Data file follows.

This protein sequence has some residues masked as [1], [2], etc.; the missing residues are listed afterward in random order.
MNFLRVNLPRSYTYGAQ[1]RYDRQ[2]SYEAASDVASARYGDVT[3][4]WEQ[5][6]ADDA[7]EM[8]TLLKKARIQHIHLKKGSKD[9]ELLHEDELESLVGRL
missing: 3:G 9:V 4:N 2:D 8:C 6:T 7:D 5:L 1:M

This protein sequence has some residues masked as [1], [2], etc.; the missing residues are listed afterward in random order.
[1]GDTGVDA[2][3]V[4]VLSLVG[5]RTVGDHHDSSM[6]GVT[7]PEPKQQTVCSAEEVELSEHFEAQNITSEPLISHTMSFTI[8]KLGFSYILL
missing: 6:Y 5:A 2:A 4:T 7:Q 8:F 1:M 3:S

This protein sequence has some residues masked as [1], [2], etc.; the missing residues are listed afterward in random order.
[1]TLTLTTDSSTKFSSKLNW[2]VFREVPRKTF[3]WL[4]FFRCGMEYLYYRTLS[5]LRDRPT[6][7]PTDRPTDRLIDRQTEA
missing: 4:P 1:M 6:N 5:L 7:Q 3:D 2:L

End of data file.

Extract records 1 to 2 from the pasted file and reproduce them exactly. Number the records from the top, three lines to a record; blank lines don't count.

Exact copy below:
This protein sequence has some residues masked as [1], [2], etc.; the missing residues are listed afterward in random order.
MNFLRVNLPRSYTYGAQ[1]RYDRQ[2]SYEAASDVASARYGDVT[3][4]WEQ[5][6]ADDA[7]EM[8]TLLKKARIQHIHLKKGSKD[9]ELLHEDELESLVGRL
missing: 3:G 9:V 4:N 2:D 8:C 6:T 7:D 5:L 1:M

This protein sequence has some residues masked as [1], [2], etc.; the missing residues are listed afterward in random order.
[1]GDTGVDA[2][3]V[4]VLSLVG[5]RTVGDHHDSSM[6]GVT[7]PEPKQQTVCSAEEVELSEHFEAQNITSEPLISHTMSFTI[8]KLGFSYILL
missing: 6:Y 5:A 2:A 4:T 7:Q 8:F 1:M 3:S